So You’ve Been Vaccinated—Here’s What You Should Know About Traveling

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As the weather warms up and more people receive the COVID-19 vaccine, it is expected that 87 percent of Americans will travel at some point this summer. Compared to many countries, the vaccination effort in the U.S. has been relatively successful. Seventy to 80 percent of the U.S. population needs to be vaccinated in order for the COVID-19 virus to stop spreading and NPR reports that almost 125 million people are fully vaccinated, which is nearly 40 percent of the population. Earlier this month, President Biden announced a rigorous goal of having 70 percent of adult Americans vaccinated by July 4, and with 1.8 million vaccine doses administered daily, meeting the goal seems to be within the realm of possibilities. 

The light at the end of the tunnel grows brighter by the day, encouraging some of us to schedule events, plan trips, and book flights. Here’s what you need to know to protect yourself and others while integrating travel back into your life.

 

Vaccine Delay? You Should Probably Stay

First things first. If you’re not fully vaccinated, the CDC advises that you delay traveling domestically and internationally. Travel increases the risk of transmitting the COVID-19 virus, and keeping the risk minimal is ideal.

Second, but just as important as the first point—if you are exposed or test positive for COVID-19, do not travel. That’s all, that’s the tweet.

 

Vaxxed and Ready To Go

People are considered fully vaccinated after at least two weeks of receiving the Johnson & Johnson single dose, or the second dose of the Pfizer or Moderna vaccines. If you’ve not received the J&J shot or you’ve only received one dose of Pfizer of Moderna, you are not fully vaccinated.

If you are fully vaccinated, you are free to travel domestically and internationally without any testing, face mask, or self-quarantine restrictions. While the vaccine significantly decreases your chances of getting and spreading COVID-19, it is still possible for vaccinated individuals to transmit the virus. So, if you’re traveling by plane or any other public transportation option, a face mask is still required, despite recent CDC guidelines that vaccinated people no longer need to wear masks. Also, if you begin experiencing symptoms, you should get tested and follow necessary self-quarantine guidelines.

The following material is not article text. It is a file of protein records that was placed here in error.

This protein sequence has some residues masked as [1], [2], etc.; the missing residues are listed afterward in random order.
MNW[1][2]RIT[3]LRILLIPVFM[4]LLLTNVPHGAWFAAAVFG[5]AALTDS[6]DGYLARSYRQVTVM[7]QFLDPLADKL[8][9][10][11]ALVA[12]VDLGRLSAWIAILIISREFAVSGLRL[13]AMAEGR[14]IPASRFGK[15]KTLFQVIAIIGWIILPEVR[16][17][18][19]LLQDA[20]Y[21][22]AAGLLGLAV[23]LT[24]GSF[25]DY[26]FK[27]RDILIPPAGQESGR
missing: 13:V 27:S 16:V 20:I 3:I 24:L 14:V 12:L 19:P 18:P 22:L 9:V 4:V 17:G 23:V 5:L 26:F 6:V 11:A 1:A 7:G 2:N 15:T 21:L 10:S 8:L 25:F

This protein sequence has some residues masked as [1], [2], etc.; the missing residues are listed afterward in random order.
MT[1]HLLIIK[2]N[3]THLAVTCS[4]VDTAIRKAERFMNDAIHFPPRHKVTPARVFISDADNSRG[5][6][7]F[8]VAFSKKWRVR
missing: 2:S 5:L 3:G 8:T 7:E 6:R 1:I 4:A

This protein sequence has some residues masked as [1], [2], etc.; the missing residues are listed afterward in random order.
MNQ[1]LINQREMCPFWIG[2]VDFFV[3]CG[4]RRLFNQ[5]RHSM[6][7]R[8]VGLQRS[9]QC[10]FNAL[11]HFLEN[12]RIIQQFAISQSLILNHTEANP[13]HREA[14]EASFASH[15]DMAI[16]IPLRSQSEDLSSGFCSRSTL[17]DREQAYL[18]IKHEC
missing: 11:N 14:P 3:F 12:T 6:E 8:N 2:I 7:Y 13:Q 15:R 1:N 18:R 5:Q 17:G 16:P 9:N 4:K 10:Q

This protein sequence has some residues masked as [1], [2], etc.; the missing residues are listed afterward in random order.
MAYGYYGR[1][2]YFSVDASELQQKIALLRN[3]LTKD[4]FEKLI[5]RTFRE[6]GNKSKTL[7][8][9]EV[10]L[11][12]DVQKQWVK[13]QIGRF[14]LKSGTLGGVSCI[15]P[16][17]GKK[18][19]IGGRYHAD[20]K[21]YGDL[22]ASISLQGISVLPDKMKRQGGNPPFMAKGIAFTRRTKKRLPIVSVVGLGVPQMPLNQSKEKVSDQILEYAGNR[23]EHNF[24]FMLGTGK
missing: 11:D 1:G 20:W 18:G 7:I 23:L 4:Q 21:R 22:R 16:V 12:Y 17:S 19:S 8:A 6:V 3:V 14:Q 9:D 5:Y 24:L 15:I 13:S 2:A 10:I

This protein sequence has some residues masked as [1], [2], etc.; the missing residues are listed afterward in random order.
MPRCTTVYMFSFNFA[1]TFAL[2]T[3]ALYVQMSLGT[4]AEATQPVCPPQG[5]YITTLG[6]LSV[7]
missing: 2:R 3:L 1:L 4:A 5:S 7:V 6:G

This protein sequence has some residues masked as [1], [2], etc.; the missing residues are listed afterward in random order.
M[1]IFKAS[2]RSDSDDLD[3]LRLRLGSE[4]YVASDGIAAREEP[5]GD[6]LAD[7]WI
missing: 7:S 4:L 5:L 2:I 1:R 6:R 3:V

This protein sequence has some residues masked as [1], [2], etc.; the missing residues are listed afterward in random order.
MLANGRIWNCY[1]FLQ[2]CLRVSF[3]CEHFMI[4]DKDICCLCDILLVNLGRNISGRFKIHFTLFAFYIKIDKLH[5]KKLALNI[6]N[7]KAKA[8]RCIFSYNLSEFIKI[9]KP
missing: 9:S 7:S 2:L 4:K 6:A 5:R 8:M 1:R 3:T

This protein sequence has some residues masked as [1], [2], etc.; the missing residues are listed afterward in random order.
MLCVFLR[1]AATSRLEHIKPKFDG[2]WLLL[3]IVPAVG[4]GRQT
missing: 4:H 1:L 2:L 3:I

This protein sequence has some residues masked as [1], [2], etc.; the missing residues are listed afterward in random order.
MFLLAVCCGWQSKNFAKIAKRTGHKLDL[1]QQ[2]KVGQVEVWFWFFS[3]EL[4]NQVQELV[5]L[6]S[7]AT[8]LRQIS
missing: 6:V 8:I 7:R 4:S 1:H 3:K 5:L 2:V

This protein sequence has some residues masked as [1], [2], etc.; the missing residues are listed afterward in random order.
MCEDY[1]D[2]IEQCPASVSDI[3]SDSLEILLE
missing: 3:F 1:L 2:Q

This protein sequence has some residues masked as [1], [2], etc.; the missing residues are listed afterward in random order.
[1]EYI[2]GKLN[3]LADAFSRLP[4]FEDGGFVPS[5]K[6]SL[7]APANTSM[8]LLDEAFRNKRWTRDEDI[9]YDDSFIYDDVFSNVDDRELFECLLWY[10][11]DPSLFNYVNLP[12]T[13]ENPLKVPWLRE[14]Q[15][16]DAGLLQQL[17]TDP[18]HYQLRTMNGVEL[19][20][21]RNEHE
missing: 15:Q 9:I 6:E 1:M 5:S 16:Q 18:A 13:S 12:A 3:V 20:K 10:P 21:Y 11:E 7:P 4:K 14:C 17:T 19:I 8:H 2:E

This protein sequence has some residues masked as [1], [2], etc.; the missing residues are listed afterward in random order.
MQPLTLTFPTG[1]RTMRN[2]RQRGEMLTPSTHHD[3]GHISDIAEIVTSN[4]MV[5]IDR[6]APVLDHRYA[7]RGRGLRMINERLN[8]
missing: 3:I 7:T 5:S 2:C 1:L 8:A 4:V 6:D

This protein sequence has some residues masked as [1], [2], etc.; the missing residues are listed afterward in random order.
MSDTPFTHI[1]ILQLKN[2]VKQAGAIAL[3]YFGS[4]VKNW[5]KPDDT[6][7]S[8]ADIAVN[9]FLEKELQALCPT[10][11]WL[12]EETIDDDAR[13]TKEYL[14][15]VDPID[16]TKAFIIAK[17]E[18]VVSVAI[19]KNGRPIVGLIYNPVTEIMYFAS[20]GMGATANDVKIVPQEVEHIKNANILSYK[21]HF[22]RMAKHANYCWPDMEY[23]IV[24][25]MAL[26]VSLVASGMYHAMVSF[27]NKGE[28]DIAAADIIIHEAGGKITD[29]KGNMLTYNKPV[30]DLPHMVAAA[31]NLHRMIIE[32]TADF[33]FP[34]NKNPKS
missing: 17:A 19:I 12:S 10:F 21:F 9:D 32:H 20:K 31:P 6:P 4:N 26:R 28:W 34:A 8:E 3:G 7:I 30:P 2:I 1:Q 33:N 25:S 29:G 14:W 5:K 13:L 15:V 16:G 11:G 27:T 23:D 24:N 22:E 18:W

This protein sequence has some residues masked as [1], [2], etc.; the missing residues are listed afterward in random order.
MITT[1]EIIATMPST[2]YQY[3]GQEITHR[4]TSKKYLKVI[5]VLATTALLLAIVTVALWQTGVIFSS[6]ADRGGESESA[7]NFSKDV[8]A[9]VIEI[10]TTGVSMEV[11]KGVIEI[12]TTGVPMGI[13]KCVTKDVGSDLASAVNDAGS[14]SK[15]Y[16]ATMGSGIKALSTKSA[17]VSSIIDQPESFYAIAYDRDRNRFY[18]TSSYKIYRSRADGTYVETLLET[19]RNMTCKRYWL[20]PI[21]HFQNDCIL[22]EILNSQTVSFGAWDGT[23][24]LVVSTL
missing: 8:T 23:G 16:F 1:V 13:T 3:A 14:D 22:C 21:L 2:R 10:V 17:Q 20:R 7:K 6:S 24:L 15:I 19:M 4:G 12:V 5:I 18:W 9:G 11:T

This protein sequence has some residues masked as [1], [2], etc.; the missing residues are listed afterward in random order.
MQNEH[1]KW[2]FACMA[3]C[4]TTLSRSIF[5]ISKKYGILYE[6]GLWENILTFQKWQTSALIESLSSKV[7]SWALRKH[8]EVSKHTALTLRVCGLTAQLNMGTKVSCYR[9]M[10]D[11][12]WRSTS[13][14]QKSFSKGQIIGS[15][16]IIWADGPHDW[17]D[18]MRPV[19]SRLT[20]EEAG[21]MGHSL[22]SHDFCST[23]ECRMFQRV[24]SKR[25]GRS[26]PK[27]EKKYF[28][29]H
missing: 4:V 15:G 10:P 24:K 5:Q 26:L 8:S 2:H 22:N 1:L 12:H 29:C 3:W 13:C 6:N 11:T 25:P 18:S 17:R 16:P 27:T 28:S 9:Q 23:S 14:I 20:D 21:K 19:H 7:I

Safe Travel Guidelines

Even though you may be vaccinated against COVID-19, you are not completely immune from getting the virus. Being vaccinated is an important first step, but to ensure that you’re traveling in the safest way possible, consider incorporating these steps into your travel routine:

  • Keep needed supplies like hand sanitizer, extra face masks, disinfectant wipes, and a thermometer within easy reach.
  • Digitize things like airport check-in or boarding pass downloads to minimize contact with airport attendants or touchscreen kiosks.
  • On road trips, limit the number of stops, pre-pack snacks, and meals when possible, and research hotel or AirBnB guidelines ahead of time.

These tips—together with standard practices like frequent hand washing, sanitizing, and covering sneezes and coughs—will help you have fun and stay COVID-free this summer.

 

Source: Rawpixel

 

Local Mask Guidelines Could Still Apply

Whether you plan to stay in the U.S. or get a passport stamp or two this summer, the CDC advises everyone to be aware of the local and state requirements at your destination. The mask requirement lift for vaccinated individuals created some confusion about which settings still require mask wearing. If you’re taking a domestic trip, it will probably be helpful to call or check the website of the attractions you plan to visit to confirm specific policies. It might not hurt to keep a mask handy just in case, too.

 

“Safe” and Vaccinated Reopening in Europe

European countries will open back up for travel in the coming weeks once the European Commission releases its criteria for accepting tourists from “safe” countries. A “safe” country is one whose residents can visit Europe regardless of their vaccination status. Once the criteria is released, travel to European countries will likely be accepted if the tourists are from “safe” countries or are fully vaccinated. Currently, the European Commission only recognizes seven “safe” countries, and the United States is not one of them. So if you’re planning to have tea across the pond, indulge in Parisian cheese and pastries, or go wine tasting in Tuscany, be sure to get fully vaccinated.

The CDC travel guidelines are a good basis for making safe travel plans this summer, but remember that vigilance against the spread of COVID-19 is a personal commitment. Stay educated on virus variants and be respectful of those who are at a higher risk of contracting the virus. We’re overcoming an inordinate amount of difficulty from the last year and a half, but we are not completely out of the woods yet. 

Travel responsibly, friends.